I remember the first time I came to Europe in 1983. I was a fairly unsophisticated young lady from Miami, in Paris for 2 weeks. Un-chaperoned, didn't speak a word of French, didn't know a soul, probably hadn't eaten a meal alone at a restaurant in my life. Green, I was green. But I was excited and ready for adventure, and I sure had one. Better not share all the details here. Today, I am married and live between London and New York and have the great opportunity of visiting the capitals of Europe on a regular basis. A lot has changed since I first came. Global village comes to mind :-)
When I first visited Paris, the US was 6 months behind in fashion trends (no internet friends, no Style.com). You weren't in style unless you were rich and could make it over to shop. The exchange rate was pretty amazing then - 7 Francs to the dollar (this was before the Euro). But still...
I was concerned this go around, many years later, that the global village would have destroyed the beauty of the individual cultures. Sure there are chain stores everywhere - food and fashion, but the heart of each nation remains. I picked up some gorgeous coffee cups in Copenhagen (I'm a big fan of Danish design), had delicious potato dumplings (along with a native red wine) in the Czech Republic and Vienna is a great spot for coffee and chocolate – not to mention that the people there are warm, even when you don't speak the language.
Loving this new European adventure. You should come over!!
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This week we've put together a short list of the most influential and entertaining blogs that we like to visit on a regular basis. Just click on one of the blogs below to be taken directly to their site. Enjoy!
There was a song with a catchy little phrase about "short shorts" written in the 50's or 60's and used for a commercial at some point that could have been written about my office this summer. With a staff that literally includes a bevy of beauties (plus an army of interns) what's a biz owner to do when EVERYONE shows up in very short shorts? I had a little pow wow and explained that yes it was 100 degrees outside, but still this IS a business. We DO have clients coming in for meetings and NO I don't want to project the wrong image, because we ARE a strategic public relations firm and we take ourselves seriously. I'm just hoping others do too. Honestly. But after my pow wow the shorts just kept on coming. And if it wasn't the shorts then it was the show of short dresses, of which I am a culprit. When asked if the dress my associate was wearing was Philip Lim I was told, no it's Haute Hippie. Of course it is! Anyway, it is what it is. These ladies are going to do what they want when it comes to dressing, just so long as they get their work done and keep the clients happy, who cares if they look a little too cute for their own good? So short shorts, bring 'em on. It's summer, after all!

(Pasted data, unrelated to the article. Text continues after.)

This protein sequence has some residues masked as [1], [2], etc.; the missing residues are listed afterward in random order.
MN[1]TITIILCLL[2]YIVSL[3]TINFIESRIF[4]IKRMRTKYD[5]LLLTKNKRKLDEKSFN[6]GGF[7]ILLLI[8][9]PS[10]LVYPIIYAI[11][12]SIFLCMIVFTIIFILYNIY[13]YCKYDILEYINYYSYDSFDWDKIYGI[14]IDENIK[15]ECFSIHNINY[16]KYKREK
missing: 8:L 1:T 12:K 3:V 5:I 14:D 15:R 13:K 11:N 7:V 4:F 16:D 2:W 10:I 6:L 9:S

Well, that depends, doesn't it? The green wave is in full force and its popularity is creating a volume game. That's where it's at - volume. If you want to make a change you can start small, the grass roots level is excellent, but you have to grow. Because to change things you need mass volume. So, do I care if my clothes are eco-friendly, yes! But am I going to go out of my way to only purchase eco-friendly clothing? Probably not, unfortunately.